Effectiveness of multilateral funds


Maximising the effectiveness of climate change finance is an issue of urgency for both the climate change and development communities, focused on finding the best ways to use relatively small amounts of largely public finance to have the greatest possible impact in enabling climate compatible development. Demonstrating the effectiveness of spending on climate change is particularly important in a time of restricted public budgets and competing demands on donor governments. It is also crucial that lessons on effectiveness are taken into account in operationalising the Green Climate Fund.
 
The Overseas Development Institute (ODI) is analysing the effectiveness of major multilateral climate funds, using a common framework. This page compiles our work in the area.

 

Effectiveness framework

 
The effectiveness of international climate finance

Accompanying a series of reviews of multilateral funds, this paper considers the context of delivering climate finance and presents a guiding framework to assess the effectiveness of international climate funds.

The framework identifies ten key and interlinked dimensions that are central to understanding the effectiveness of spending and outcomes of dedicated public finance initiatives that have been established to help countries respond to climate change.
 
http://www.odi.org.uk/sites/odi.org.uk/files/styles/squarefit_230/public/odi-assets/publications-opinion-file-covers/8344.png
 

 
Multilateral fund effectiveness studies 


 

The effectiveness of climate finance: a review of the Adaptation Fund

One in a series of ODI working papers assessing the effectiveness of multilateral climate finance, this paper reviews the Adaptation Fund.

Five years after its establishment, and with the formal financial architecture of the UNFCCC under renegotiation, the moment is right to take stock of the operations and achievements of the Adaptation Fund. This paper reflects on the effectiveness of the Adaptation Fund with consideration for the processes by which it spends money, and the likely outcomes of the funding that has been delivered.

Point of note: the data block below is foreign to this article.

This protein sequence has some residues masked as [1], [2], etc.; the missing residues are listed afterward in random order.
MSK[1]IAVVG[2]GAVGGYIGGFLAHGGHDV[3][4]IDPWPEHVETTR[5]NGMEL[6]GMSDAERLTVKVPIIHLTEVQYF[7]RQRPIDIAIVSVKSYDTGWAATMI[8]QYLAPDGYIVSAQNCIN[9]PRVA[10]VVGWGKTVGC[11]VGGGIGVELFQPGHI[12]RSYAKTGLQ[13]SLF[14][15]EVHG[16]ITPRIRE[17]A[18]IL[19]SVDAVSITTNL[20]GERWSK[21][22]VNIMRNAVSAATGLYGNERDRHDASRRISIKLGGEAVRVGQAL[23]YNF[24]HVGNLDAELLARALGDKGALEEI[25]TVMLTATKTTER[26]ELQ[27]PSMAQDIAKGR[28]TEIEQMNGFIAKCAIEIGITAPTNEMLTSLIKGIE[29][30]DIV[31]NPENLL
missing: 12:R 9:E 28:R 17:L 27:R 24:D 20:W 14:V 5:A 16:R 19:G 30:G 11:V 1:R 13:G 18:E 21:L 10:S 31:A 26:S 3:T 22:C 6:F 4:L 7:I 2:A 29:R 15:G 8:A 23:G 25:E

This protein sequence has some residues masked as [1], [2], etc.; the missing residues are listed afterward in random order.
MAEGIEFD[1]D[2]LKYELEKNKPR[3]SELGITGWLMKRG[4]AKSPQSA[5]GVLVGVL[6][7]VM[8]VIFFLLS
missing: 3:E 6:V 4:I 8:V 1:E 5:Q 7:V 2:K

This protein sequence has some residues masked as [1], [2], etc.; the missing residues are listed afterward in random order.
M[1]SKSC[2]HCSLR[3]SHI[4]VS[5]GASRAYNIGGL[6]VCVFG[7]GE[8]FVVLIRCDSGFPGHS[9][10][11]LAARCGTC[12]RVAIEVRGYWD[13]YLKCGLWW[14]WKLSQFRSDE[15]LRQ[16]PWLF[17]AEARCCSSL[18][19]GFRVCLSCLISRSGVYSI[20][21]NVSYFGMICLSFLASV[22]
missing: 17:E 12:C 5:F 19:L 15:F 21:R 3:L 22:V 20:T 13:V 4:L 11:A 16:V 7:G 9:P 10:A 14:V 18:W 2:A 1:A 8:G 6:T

http://www.odi.org.uk/sites/odi.org.uk/files/odi-assets/publications-opinion-files/8341.pdf


 The effectiveness of climate finance: a review of the Amazon Fund

This working paper is the second in  a series of studies of the effectiveness of dedicated climate funds. This paper reviews the Amazon Fund in Brazil.

Four years after the operationalisation of the fund, and with the emergence of a portfolio of supported projects, it is useful to reflect on its achievements in practice.
 

http://www.odi.org.uk/sites/odi.org.uk/files/odi-assets/publications-opinion-files/8340.pdf


 The effectiveness of climate finance: a review of the Clean Technology Fund 

The third in a series of ODI working papers assessing the effectiveness of multilateral climate finance; this paper reviews the Clean Technology Fund.

The experience of the CTF offers important insights into what it takes to use diverse financial instruments at scale to support developing countries to respond to climate change. Its experience reinforces the importance of country context for programmes, and of due attention to issues of institutional capacity and preparedness. 
 

http://www.odi.org.uk/sites/odi.org.uk/files/styles/squarefit_230/public/odi-assets/publications-opinion-file-covers/8643.png
 

The effectiveness of climate finance: a review of the Global Environment Facility

The fourth in a series of ODI working papers assessing the effectiveness of multilateral climate finance; this paper reviews the Global Environment Facility. 

The GEF has grappled with many of the questions that confront the international community as it confronts the question of how to design and operate effective international climate funds. It is timely to take stock of its evolving priorities and areas of focus. 
 

http://www.odi.org.uk/sites/odi.org.uk/files/styles/squarefit_230/public/odi-assets/publications-opinion-file-covers/8632.png






      
    





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